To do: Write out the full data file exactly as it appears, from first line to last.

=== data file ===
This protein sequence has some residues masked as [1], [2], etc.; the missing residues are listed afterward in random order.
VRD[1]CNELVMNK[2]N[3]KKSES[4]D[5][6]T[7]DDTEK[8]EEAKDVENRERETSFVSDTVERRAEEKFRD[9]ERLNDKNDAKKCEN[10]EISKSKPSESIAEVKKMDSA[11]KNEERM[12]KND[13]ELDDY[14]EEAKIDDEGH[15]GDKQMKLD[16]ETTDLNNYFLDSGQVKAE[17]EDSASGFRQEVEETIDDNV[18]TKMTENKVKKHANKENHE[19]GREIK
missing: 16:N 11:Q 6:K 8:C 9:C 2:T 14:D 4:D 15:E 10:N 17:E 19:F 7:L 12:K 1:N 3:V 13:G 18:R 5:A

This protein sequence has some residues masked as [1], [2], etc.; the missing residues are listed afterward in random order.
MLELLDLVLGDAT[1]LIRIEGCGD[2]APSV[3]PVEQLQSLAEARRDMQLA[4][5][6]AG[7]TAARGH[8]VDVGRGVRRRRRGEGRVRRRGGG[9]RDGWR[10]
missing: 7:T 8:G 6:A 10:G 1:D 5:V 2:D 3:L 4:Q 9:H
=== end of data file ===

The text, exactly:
This protein sequence has some residues masked as [1], [2], etc.; the missing residues are listed afterward in random order.
VRD[1]CNELVMNK[2]N[3]KKSES[4]D[5][6]T[7]DDTEK[8]EEAKDVENRERETSFVSDTVERRAEEKFRD[9]ERLNDKNDAKKCEN[10]EISKSKPSESIAEVKKMDSA[11]KNEERM[12]KND[13]ELDDY[14]EEAKIDDEGH[15]GDKQMKLD[16]ETTDLNNYFLDSGQVKAE[17]EDSASGFRQEVEETIDDNV[18]TKMTENKVKKHANKENHE[19]GREIK
missing: 16:N 11:Q 6:K 8:C 9:C 2:T 14:D 4:D 15:E 10:N 17:E 19:F 7:L 12:K 1:N 3:V 13:G 18:R 5:A

This protein sequence has some residues masked as [1], [2], etc.; the missing residues are listed afterward in random order.
MLELLDLVLGDAT[1]LIRIEGCGD[2]APSV[3]PVEQLQSLAEARRDMQLA[4][5][6]AG[7]TAARGH[8]VDVGRGVRRRRRGEGRVRRRGGG[9]RDGWR[10]
missing: 7:T 8:G 6:A 10:G 1:D 5:V 2:D 3:L 4:Q 9:H